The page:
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Celebrating Grandfather Commanda, the Morning Star

by Erin Cummings

photo by Steven McFadden
photo by Steven McFadden

A few nights ago my neighbour and I climbed up onto his roof. We fondly reminisced under the stars about the recently departed William Commanda, his contribution to our world, and the beauty of his vigil and funeral service. My neighbour grew up in Kitigan Zibi, a First Nations community 130 kilometres north of Gatineau, during the time that Commanda served as chief. He had warm memories to share. Yet, Commanda’s profound impact on those who knew him personally is just a small grain of sand in the larger picture of his lifelong work toward a peaceful, just, and sustainable world. Named Ojigkwanong, or Morning Star, Commanda lived a life dedicated to learning and teaching. Described as a man who was humorous, kind, intelligent, dignified, and open, Commanda lived the changes he wished to see.

In the early morning hours of Aug. 3, 2011, he passed away at age 97 in his home on the Kitigan Zibi Anishnabeg First Nation territory near Maniwaki, Quebec. Grandfather Commanda, as he was known by many friends, colleagues, and students, was born at Kitigan Zibi on November 11, 1913. Throughout his life Commanda wore many different hats, working as a guide, trapper, woodsman, and master craftsman of birch bark canoes.

In 1951, he was elected chief of Kitigan Zibi, a position he would hold until 1970. As a trusted leader in his community, Commanda was given the honour of holding three sacred Wampum Belts – The Seven Fires Prophecy Belt, the Welcoming Belt, and the Jay Treaty Belt, which enshrine historic agreements intended to form a foundation for relationships based on mutual respect and autonomy between the Anishnabeg Nation and European newcomers.

Throughout his life, and particularly in his later years, Commanda worked tirelessly in his community, at the national level, and in international forums to promote practices of environmental stewardship, peace, justice, and the bridging of divides between peoples of different cultures and perspectives. A respected spokesperson and spiritual leader, Commanda organized numerous conferences and actions to promote environmental and human rights, restorative justice, peace, and healing.

Commanda was the subject of Lucie Ouimet’s documentary film Encounter with an Algonquin Seer, and the author of three books, entitled Learning from a Kindergarten Dropout, volumes I and II, and Passionate Waters-Butterfly Kisses.

He regularly held public sweat lodges at his home as a means for opening channels of communication, understanding, and healing between indigenous and non-Native Canadians. Commanda played a key role in creating the National Indigenous Centre on the Ottawa River’s Victoria Island and helped develop the Sacred Chaudière Site, which features an indigenous healing centre and peacebuilding conference centre.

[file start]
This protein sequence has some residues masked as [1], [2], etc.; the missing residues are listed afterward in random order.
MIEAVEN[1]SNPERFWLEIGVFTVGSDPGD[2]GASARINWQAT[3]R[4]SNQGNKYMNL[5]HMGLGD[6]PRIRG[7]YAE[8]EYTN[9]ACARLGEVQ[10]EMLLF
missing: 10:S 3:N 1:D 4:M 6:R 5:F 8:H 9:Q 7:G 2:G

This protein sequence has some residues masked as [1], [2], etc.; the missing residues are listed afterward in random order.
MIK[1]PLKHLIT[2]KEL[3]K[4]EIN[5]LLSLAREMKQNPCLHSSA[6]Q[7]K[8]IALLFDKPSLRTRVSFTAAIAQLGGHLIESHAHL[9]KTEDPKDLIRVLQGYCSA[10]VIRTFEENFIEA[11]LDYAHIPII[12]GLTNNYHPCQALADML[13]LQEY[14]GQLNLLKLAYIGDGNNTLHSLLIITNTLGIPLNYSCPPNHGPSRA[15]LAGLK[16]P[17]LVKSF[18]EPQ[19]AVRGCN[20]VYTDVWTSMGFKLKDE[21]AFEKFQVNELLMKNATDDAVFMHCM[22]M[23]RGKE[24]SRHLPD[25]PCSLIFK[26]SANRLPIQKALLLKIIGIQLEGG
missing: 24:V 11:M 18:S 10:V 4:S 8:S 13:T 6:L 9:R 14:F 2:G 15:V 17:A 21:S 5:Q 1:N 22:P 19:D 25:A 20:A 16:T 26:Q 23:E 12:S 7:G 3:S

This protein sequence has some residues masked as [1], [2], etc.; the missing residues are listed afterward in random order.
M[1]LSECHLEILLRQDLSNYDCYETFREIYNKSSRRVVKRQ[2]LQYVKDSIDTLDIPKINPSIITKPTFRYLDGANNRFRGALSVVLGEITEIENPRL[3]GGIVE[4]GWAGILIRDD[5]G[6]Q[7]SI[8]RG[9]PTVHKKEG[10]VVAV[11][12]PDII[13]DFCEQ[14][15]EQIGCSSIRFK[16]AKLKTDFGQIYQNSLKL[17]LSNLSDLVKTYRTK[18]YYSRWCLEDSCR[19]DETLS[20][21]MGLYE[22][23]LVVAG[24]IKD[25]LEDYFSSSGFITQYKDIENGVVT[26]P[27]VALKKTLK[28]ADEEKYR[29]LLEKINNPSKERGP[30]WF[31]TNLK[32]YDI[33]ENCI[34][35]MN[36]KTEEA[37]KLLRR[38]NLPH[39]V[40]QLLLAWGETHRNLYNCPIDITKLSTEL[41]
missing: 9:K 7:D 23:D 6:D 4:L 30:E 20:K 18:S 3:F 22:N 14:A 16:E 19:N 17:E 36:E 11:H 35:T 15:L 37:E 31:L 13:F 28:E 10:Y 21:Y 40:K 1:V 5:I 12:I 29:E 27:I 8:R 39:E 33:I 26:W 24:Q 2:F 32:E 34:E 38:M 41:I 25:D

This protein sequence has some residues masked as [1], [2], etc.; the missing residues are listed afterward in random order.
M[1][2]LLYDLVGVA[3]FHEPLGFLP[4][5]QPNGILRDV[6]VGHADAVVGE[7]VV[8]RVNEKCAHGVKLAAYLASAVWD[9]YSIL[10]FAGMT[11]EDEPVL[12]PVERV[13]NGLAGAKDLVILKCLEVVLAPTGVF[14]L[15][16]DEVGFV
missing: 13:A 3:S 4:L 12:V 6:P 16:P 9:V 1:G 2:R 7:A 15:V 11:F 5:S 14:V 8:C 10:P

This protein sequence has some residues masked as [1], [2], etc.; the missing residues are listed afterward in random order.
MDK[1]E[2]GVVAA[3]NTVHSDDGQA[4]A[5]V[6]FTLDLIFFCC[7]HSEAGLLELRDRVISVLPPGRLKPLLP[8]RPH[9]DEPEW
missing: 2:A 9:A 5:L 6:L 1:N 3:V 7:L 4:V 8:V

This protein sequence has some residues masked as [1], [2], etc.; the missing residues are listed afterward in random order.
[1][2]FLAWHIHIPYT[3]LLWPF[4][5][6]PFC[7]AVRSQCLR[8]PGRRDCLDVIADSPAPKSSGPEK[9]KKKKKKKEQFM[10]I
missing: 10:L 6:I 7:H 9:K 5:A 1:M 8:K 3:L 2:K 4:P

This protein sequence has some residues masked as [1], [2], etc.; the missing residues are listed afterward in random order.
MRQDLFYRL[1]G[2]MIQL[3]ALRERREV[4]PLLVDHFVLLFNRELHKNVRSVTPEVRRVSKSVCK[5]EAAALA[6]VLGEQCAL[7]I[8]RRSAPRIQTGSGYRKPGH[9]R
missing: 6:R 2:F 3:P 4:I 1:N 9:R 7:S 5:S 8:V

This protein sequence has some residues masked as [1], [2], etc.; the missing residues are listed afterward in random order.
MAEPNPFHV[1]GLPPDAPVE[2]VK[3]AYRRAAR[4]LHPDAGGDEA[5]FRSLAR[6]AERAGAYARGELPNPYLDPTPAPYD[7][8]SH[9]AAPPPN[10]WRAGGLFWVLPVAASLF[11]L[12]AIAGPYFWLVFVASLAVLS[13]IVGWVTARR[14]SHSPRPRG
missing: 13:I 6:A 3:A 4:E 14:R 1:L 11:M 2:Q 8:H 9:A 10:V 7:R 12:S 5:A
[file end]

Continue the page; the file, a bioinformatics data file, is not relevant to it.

Commanda founded the international organization Circle of All Nations in 1969. He invited people across the world to participate in annual conferences focused on fostering peace and mutual respect across boundaries of nation, culture, language, gender, age and race.

Though not fully realized before his passing, Commanda was also an integral part of the lobby to protect the Ottawa River as a designated heritage river.

In recognition of Commanda’s lifetime of important and constructive work, he received many accolades: he was named the honorary chair of the Ottawa Heritage River Designation Committee; he was awarded an honourary doctorate degree from the University of Ottawa; he held a key to the City of Ottawa; he was an officer of the Order of Canada; and he was a recipient of the National Aboriginal Achievement Awards’ Lifetime Achievement Award.

The three-day vigil at Kitigan Zibi that marked Commanda’s passing was widely attended by leaders and representatives of First Nations, Métis and Inuit organizations, federal and provincial politicians, foreign diplomats, environmental activists, artists, musicians, writers, filmmakers, and colleagues from across North America, Europe and South America.

It is fitting that Commanda’s funeral on Aug. 5, 2011 also marked the beginning of the 42nd annual Circle of All Nations gathering. Though he has passed on, his legacy continues to create positive connections between those who wish to work toward a more peaceful and sustainable world.

On that starlit rooftop, as our night came to a close, my neighbour asked me to promise that we would throw a party in honour of our ancestors, and for Grandfather Commanda. He asked that we remove the railings that separate our front porches and stretch a board of wood between the two, joining our homes. It was a lovely metaphor for Commanda’s life work – taking down the fences that separate us, laying bridges across divides, and most importantly, celebrating life.

This article first appeared in the Leveller Vol. 4, No. 1 (Sept./Oct. 2011) which can be read online at

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